Why do we hoard gold? In defiance of the world of fiduciary payments. Because of fears about war, revolution, devaluation, taxation. To avoid paying inheritance taxes. To remain true to ancestral reflexes that ensure that gold as a refuge and gold as a reserve prolong the gold fetish.

    Hoarding gold has both advantages and disadvantages. On the side of the advantages, one has to include its discretion, gold can not be identified. Unlike notes and cheques, which are numbered, coins have no serial numbers and whilst ingots are numbered, it is easy to remove the mark or simply melt the metal. Gold’s longevity must also be added to the positive side of the scales: neither the air, nor the earth damage it; as the Indians say: ants don’t eat it. It does not change over the centuries. Gold is a durable security.

    In terms of disadvantages, the metal’s sterility must be considered. It has no yield, unlike a security, goodwill, an industrial company, a bit of land or rental property, it provides no revenues just like a diamond, a precious stone; a painting, a carpet or a collector’s piece. The capital that it represents can even decline if it has been bought at a high price. But gold hoarders usually consider gold to be an insurance policy and the insured does not complain until he/she wants to make a claim. Like insurance, gold only pays when a misfortune occurs.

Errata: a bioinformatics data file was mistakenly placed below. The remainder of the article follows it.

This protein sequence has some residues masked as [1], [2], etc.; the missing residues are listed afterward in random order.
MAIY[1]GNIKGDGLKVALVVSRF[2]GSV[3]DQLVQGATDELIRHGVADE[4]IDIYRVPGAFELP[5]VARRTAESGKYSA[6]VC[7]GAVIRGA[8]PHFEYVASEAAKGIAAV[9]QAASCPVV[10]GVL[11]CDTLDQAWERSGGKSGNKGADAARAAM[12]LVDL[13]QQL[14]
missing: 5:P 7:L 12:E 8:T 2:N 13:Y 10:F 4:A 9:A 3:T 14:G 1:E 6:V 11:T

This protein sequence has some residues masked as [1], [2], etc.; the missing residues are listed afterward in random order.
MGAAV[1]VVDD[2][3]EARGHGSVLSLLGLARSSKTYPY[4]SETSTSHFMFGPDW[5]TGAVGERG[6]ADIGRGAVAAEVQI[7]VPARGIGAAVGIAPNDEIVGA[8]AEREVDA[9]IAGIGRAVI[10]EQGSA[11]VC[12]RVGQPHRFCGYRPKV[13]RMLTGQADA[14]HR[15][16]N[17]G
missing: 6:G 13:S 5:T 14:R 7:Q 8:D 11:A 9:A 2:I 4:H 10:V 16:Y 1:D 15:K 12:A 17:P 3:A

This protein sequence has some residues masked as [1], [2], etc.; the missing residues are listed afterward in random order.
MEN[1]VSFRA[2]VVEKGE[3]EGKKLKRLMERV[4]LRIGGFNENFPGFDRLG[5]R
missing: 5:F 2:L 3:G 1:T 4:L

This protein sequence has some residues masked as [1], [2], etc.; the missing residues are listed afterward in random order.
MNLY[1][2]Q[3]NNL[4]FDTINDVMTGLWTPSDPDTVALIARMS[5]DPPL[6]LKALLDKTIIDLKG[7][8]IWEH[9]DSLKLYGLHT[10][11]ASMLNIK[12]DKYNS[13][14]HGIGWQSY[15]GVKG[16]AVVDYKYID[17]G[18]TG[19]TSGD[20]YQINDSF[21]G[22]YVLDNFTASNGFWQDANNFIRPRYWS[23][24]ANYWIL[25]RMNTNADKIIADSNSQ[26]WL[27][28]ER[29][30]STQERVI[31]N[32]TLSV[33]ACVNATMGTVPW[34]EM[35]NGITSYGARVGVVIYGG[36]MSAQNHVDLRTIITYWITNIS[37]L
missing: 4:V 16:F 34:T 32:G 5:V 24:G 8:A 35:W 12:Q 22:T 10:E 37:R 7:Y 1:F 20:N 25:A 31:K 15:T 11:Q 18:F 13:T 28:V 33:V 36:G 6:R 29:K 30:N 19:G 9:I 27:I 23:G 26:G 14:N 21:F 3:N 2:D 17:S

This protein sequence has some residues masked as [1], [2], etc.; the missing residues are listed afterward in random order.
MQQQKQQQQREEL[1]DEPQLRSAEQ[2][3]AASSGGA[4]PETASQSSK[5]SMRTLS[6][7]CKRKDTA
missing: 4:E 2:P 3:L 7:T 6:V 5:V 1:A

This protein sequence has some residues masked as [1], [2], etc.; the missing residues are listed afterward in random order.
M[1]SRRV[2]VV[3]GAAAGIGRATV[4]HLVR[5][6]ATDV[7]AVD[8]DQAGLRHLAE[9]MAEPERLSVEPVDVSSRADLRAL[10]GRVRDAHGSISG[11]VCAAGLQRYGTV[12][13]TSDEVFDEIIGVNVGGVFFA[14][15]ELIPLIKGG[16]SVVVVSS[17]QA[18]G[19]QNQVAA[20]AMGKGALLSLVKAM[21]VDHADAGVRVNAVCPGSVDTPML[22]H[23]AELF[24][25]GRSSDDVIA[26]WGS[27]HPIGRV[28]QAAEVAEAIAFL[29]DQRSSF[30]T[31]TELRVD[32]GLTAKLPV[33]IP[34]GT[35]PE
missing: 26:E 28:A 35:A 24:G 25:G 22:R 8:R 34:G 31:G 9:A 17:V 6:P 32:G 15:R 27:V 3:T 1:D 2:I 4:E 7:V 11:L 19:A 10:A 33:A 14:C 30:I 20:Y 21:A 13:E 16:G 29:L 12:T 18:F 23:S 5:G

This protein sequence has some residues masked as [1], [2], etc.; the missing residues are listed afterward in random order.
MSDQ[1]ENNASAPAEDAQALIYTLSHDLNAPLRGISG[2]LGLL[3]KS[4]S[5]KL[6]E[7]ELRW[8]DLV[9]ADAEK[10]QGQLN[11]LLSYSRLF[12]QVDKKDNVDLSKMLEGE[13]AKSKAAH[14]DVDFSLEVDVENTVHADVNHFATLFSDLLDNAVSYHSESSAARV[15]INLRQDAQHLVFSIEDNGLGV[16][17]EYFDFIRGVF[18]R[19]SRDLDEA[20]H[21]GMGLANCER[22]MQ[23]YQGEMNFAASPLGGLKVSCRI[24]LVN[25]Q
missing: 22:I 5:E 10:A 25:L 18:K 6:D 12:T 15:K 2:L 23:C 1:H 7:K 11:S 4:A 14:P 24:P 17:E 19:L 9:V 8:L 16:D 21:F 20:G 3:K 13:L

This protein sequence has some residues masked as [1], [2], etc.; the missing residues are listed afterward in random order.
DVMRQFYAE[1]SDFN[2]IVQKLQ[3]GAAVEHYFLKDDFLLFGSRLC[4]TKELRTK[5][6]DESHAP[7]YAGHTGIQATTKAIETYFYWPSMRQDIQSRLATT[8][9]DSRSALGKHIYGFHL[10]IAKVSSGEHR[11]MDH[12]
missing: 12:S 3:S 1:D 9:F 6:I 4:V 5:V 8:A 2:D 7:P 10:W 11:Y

However, investors often hoard gold more by instinct than for good reasons and, to them, gold’s virtues are primarily sentimental. Even when you demonstrate that they are wrong, they continue.

    Their attitude is different depending on their geographical location, their social status, their profession and their age.  Whether it is more or less logic to conserve gold depends on the country where you live, your wealth, the profession you practice, your life expectancy. A amateur philosopher would say “the reasons for hoarding gold are subjective”.